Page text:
My staff do not want to return to work – what are my rights?

After months of shutdown for businesses across Australia and New Zealand, easing restrictions for some regions means many employees are being called back into the workplace. While some are keen to return to ‘business as usual’, others are concerned about their own wellbeing.

We spoke to David Kiel, employment law expert and solicitor at DLA Piper, about your rights as an employer and the type of policies you should be creating prior to staff returning to the workplace.

Do my employees have the right to refuse returning to work?

While some industries have seen little disruption from COVID-19, others haven’t been so lucky. The hospitality industry, for example, has been hit hard by the pandemic, and in order to conduct business they need staff to be physically present. So with restrictions lifting across much of Australia and New Zealand, do employees have the legal right to refuse going back to the workplace?

“Ultimately it will depend on all the circumstances, including any terms and conditions of employment,” David says.

The reasons for refusing to return to work sway heavily towards health concerns, especially for those in industries where remote work is impossible. Hospitality, manufacturing and retail, for example, require regular face-to-face interaction with co-workers and customers, and many staff are worried about the risk of catching COVID-19 while at work. There are also other factors like childcare fees resuming, and in some instances the lawyers are being called in to force workers back into the office.

“In terms of an employee who’s actually been performing work from home throughout the crisis but doesn’t want to return to the workplace, it’s going to depend on employment terms and conditions, and why they’re concerned about returning.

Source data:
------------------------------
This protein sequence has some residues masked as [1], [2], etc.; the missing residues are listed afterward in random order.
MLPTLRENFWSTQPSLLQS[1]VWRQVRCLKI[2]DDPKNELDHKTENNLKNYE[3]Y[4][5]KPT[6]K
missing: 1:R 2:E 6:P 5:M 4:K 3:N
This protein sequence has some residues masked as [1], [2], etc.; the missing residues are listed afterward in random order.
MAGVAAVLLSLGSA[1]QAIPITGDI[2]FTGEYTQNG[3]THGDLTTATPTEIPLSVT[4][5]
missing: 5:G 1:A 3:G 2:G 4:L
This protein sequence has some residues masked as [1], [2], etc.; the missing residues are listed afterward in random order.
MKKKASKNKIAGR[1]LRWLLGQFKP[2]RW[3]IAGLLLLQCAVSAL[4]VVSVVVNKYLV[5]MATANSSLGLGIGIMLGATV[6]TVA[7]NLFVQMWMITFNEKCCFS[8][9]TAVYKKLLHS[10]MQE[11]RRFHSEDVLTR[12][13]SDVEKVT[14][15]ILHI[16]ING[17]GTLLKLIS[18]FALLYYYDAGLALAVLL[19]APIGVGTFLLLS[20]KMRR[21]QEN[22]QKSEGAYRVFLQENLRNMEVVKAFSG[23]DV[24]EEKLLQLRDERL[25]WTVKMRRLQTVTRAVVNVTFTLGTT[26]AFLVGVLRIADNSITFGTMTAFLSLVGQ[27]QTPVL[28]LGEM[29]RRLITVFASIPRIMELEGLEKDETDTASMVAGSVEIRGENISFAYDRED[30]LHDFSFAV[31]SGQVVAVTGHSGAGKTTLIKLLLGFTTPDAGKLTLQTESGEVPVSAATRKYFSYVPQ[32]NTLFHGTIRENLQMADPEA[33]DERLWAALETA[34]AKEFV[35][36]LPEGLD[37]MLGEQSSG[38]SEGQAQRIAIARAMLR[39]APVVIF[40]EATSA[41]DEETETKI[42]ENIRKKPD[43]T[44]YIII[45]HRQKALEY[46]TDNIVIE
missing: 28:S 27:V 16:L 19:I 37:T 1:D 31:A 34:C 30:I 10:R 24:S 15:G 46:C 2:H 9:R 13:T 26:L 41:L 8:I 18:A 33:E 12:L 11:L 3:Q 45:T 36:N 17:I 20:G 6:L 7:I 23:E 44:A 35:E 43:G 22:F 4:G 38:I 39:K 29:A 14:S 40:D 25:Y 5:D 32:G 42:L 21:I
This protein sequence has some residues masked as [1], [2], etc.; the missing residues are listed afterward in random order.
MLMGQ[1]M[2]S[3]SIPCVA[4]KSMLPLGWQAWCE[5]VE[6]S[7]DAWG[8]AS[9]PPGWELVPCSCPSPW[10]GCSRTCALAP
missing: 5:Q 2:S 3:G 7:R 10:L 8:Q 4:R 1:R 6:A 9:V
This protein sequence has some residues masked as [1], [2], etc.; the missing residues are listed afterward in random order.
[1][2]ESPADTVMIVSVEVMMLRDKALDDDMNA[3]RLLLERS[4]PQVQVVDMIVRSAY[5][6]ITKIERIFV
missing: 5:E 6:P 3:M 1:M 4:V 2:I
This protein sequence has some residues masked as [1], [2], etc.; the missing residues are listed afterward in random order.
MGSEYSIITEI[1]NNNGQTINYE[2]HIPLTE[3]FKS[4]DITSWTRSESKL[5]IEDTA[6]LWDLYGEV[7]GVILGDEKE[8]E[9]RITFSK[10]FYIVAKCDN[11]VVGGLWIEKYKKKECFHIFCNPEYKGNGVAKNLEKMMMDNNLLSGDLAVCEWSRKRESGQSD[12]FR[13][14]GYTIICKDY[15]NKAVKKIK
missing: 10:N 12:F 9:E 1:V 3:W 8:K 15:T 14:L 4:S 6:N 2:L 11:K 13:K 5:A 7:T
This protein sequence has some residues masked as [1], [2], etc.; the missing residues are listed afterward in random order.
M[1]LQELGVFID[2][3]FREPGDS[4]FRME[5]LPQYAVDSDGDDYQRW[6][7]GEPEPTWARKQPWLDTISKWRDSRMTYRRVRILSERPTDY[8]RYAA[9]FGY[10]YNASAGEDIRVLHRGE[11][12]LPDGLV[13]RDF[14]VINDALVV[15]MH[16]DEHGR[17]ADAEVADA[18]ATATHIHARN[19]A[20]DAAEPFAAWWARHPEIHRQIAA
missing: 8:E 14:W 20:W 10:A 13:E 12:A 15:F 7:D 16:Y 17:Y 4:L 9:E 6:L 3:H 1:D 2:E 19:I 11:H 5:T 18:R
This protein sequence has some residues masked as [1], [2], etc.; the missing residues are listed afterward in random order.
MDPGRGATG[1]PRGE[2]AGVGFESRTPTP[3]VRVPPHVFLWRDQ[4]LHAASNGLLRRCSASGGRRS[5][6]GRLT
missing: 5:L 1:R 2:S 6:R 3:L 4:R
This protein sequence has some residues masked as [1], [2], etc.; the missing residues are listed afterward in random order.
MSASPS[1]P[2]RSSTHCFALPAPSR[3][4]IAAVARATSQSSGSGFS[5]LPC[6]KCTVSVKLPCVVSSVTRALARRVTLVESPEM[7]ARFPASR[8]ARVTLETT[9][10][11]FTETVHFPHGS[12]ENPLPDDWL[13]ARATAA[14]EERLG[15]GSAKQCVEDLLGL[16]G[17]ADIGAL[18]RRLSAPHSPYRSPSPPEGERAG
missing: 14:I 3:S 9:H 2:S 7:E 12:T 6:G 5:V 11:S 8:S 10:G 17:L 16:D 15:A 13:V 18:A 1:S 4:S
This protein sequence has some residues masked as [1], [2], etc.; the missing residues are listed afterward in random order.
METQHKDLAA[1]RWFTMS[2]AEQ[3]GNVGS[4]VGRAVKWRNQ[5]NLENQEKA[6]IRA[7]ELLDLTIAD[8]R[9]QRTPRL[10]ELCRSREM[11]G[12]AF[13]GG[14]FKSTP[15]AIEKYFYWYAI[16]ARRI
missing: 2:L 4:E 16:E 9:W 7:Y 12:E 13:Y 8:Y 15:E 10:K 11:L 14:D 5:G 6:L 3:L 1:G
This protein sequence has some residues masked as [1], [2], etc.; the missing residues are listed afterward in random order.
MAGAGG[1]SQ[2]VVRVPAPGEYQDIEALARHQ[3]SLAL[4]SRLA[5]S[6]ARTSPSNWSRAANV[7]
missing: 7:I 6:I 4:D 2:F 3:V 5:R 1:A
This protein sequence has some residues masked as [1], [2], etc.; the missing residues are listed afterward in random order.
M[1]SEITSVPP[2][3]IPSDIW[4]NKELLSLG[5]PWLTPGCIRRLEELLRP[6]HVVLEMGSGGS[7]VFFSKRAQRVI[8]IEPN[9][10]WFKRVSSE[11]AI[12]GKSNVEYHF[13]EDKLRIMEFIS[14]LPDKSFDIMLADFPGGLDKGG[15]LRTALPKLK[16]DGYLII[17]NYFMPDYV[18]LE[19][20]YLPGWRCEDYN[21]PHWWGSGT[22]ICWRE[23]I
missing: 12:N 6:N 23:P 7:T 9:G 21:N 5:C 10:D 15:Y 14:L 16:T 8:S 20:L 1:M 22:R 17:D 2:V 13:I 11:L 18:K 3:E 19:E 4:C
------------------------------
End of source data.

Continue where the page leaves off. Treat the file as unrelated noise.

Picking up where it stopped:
“If there are genuine health and safety concerns, those certainly can be raised. And in some circumstances, employees might have the right to refuse to carry out work or otherwise have the right to stop work where there’s a serious hazard. So for example, if they thought there was a serious health hazard in relation to the workplace, there may be a right under occupational health and safety (OH&S) legislation to not work in those circumstances.”

Because those with certain pre-existing conditions and co-morbidities are at a much higher risk of serious illness or death if they get COVID-19, it’s understandable that those workers will want to be more careful about returning to their workplace. There is also a heightened risk according to the job type, with more ‘at-risk’ positions like care workers, security guards and police, for example, more likely to be exposed to a greater number of people in their day-to-day activities.

Whilst there is usually no absolute right to work from home, certain employees who have worked more than 12 months may have the right to request flexible workplace arrangements (which can include working at home).

What are my legal obligations as an employer?

Your duties as an employer have not loosened because of COVID-19 – in fact, with increased attention from staff returning to work, you may be under even greater scrutiny if you fail to uphold by your obligations, such as OH&S duties.

Under state and territory OH&S legislation, employers are generally required to provide and maintain, as far as is practicable, a working environment where their workers are not exposed to health or safety risks. This means that an employer must provide a safe workplace and a safe system of work (including where an employee regularly works from home).